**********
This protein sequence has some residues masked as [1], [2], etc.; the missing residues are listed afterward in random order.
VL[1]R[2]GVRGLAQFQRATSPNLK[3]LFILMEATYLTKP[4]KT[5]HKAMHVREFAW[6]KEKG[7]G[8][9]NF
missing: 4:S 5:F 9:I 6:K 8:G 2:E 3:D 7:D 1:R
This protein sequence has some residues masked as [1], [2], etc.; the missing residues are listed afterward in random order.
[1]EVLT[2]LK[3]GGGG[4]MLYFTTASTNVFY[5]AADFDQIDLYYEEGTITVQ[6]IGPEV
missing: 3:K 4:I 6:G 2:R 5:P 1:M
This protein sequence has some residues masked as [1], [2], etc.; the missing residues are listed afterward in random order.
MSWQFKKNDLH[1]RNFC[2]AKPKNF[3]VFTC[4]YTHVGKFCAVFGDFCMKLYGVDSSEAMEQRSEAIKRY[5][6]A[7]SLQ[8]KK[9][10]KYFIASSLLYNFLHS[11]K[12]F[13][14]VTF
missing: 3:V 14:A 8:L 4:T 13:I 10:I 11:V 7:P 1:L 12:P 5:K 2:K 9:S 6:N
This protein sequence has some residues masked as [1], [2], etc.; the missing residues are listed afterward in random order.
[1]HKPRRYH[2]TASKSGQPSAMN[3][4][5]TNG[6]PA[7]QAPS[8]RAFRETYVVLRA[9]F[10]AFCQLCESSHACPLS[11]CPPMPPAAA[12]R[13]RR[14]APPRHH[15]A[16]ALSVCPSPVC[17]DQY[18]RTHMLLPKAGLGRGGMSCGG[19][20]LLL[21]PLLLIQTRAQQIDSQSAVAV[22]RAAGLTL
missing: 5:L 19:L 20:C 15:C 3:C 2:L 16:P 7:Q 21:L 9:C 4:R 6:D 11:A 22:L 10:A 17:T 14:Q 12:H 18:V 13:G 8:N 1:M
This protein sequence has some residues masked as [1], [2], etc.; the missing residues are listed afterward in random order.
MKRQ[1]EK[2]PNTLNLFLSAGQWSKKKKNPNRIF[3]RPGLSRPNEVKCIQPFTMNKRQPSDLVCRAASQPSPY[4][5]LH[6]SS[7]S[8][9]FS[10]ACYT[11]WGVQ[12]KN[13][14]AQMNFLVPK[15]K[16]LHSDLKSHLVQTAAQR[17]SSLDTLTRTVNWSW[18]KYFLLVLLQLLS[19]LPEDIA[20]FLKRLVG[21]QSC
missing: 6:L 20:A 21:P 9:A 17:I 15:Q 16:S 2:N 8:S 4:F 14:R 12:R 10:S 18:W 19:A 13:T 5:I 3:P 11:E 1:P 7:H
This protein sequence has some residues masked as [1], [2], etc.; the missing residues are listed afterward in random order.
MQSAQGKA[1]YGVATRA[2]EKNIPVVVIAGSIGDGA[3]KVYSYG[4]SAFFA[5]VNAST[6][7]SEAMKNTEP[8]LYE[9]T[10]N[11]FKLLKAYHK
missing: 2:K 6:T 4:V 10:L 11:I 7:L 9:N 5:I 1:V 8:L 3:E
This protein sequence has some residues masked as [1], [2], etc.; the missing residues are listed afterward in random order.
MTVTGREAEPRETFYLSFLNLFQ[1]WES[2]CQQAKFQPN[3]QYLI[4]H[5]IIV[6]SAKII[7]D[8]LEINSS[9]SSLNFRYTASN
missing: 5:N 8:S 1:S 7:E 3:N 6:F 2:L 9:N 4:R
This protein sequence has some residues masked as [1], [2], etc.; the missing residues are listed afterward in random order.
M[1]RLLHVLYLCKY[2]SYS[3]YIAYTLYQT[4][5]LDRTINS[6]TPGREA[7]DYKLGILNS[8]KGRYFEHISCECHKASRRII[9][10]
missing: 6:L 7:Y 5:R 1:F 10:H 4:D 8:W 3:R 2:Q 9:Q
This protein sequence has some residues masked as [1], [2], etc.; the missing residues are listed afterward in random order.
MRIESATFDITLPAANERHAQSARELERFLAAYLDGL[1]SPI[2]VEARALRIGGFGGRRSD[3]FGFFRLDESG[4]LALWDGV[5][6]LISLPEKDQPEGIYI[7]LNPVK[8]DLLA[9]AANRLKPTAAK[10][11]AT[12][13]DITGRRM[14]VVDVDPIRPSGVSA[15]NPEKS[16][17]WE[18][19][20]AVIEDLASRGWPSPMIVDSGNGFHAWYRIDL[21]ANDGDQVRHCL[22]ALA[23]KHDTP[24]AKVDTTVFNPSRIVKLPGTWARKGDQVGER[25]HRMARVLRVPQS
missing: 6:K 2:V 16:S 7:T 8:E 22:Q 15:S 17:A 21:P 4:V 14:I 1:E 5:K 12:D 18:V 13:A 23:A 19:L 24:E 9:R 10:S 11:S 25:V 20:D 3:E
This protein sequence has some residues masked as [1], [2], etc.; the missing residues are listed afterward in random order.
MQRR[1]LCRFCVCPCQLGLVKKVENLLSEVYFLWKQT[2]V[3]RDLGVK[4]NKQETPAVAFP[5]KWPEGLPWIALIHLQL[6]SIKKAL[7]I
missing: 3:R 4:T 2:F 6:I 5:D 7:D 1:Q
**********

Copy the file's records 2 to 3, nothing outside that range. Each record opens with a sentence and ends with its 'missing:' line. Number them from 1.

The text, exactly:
This protein sequence has some residues masked as [1], [2], etc.; the missing residues are listed afterward in random order.
[1]EVLT[2]LK[3]GGGG[4]MLYFTTASTNVFY[5]AADFDQIDLYYEEGTITVQ[6]IGPEV
missing: 3:K 4:I 6:G 2:R 5:P 1:M
This protein sequence has some residues masked as [1], [2], etc.; the missing residues are listed afterward in random order.
MSWQFKKNDLH[1]RNFC[2]AKPKNF[3]VFTC[4]YTHVGKFCAVFGDFCMKLYGVDSSEAMEQRSEAIKRY[5][6]A[7]SLQ[8]KK[9][10]KYFIASSLLYNFLHS[11]K[12]F[13][14]VTF
missing: 3:V 14:A 8:L 4:T 13:I 10:I 11:V 7:P 1:L 12:P 5:K 2:K 9:S 6:N